Moreover, the hopes that Putin’s food embargo on European imports will cause internal dissatisfaction have failed to materialize. Much of these Western products are rather expensive in relation to the average Russian’s salary. A “middle class” Russian single child household with two working parents has an income of anywhere between $12,000 and $30,000 a year. While $30,000 can certainly be a considerable sum outside of Russia’s main cities considering lower living expenses, $12,000 a year is certainly not enough for the average family to indulge in imported Western delicacies that cost significantly more than Russian products and are not widely available outside major urban centers.
And if sanctions were intended to punish those wealthy Russians that live off Western goods, recent reports provide ways to bypass the embargo. For example, companies can register in Belarus and import Western goods into Russia through the Customs Union. Meanwhile, Russia is building its trade relations with Latin America, Turkey and Asia, which have slowly gained a foothold on the Russian market, raising the prospect that Europe could be permanently displaced from Russian shelves in the future.
Attacks on Putin’s inner circle have also failed to materialize into any real policy change. Arkady Rotenberg, a businessman hit by the sanctions regime in March, as well as state oil giant Rosneft and Sberbank, have all taken their complaints to the European Court of Justice (ECJ) seeking to overturn sanctions. Rotenberg, whose assets in Italy have been seized, has stated that while sanctions have failed to have any “dramatic impact” on his life, he feels unjustly targeted. Given the lack of sufficient evidence provided by the EU when imposing sanctions, it is hardly clear how it plans to link Russian companies and individuals to Moscow’s actions in Ukraine, leaving it powerless to defend its decision against those who have increasingly begun to claim that EU sanctions “may begin to lose their punch.”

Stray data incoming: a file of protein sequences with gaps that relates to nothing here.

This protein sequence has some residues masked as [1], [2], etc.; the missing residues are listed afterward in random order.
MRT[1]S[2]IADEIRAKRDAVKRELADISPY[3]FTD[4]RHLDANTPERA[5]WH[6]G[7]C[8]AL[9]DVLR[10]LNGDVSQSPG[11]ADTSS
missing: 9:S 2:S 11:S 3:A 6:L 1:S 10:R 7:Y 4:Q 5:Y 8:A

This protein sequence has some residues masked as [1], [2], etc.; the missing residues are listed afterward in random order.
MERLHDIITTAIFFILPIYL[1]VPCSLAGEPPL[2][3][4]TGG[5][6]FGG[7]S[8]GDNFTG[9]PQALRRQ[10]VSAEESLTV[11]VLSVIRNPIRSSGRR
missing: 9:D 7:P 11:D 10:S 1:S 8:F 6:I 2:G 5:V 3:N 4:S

Despite dark forecasts of Russia’s economic future, Putin would rather look for opportunities to minimize the impact of the sanctions on the country by looking to other markets. The Chinese Premier Li Keqiang’s recent visit to Moscow indicates that such a strategy has already begun to take shape, as Russia turns to China for funds and investment. On October 13, a variety of issues were agreed upon including a deal to swap $25 billion in Chinese yuan for Russian rubles over the next three years, and to encourage trade by a newly provided credit line to Russia’s development bank, Vnesheconombank, by China’s Export-Import Bank. Further deals on weapons are to be reached in the near future, indicating that with Western doors closed off, Russia is looking to China for the long haul.
Sanctions aren’t enough to sway the intentions of KGB-trained Putin, begging the question of the impact their continued use will have for European economies. While the US is hardly phased by sanctions, given its much smaller trade with the Russian state, Europe’s already rattled economies are far more intertwined as the eurozone did 12 times more trade with Russia than the US in 2013.
So far, Russia’s response to the sanctions has been defiant. Speaking prior to the G20 summit in Australia, Putin continued to call them illegal as they violate international law.